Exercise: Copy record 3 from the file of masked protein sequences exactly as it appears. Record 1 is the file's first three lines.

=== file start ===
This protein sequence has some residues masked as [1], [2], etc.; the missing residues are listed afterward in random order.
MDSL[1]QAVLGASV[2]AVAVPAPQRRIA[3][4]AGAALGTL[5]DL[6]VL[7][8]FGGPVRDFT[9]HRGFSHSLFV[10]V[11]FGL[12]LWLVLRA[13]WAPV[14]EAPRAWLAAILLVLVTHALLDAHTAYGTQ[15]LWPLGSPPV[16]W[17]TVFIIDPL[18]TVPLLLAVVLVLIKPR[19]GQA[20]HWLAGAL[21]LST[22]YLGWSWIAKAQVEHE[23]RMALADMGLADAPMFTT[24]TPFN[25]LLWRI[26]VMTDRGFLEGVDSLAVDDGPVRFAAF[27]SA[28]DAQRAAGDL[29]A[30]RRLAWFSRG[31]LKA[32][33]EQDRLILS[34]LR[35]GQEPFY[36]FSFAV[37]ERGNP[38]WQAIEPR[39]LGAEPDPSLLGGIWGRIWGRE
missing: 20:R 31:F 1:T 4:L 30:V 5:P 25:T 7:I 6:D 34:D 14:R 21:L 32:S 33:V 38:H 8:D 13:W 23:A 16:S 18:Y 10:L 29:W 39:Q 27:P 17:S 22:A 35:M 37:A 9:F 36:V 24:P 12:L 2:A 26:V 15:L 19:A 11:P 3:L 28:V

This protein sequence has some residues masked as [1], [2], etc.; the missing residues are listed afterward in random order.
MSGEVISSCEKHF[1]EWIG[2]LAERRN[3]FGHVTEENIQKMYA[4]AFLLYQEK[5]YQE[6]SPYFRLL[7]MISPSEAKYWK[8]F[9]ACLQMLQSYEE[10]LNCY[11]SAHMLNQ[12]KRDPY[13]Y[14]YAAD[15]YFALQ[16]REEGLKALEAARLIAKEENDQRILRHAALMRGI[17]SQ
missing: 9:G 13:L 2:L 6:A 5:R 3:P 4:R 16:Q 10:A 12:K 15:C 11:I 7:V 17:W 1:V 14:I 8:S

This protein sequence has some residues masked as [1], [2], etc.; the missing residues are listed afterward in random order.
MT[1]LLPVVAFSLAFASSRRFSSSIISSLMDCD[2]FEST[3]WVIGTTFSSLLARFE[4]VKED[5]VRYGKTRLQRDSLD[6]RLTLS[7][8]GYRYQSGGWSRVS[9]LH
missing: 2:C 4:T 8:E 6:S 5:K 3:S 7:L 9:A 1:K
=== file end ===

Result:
This protein sequence has some residues masked as [1], [2], etc.; the missing residues are listed afterward in random order.
MT[1]LLPVVAFSLAFASSRRFSSSIISSLMDCD[2]FEST[3]WVIGTTFSSLLARFE[4]VKED[5]VRYGKTRLQRDSLD[6]RLTLS[7][8]GYRYQSGGWSRVS[9]LH
missing: 2:C 4:T 8:E 6:S 5:K 3:S 7:L 9:A 1:K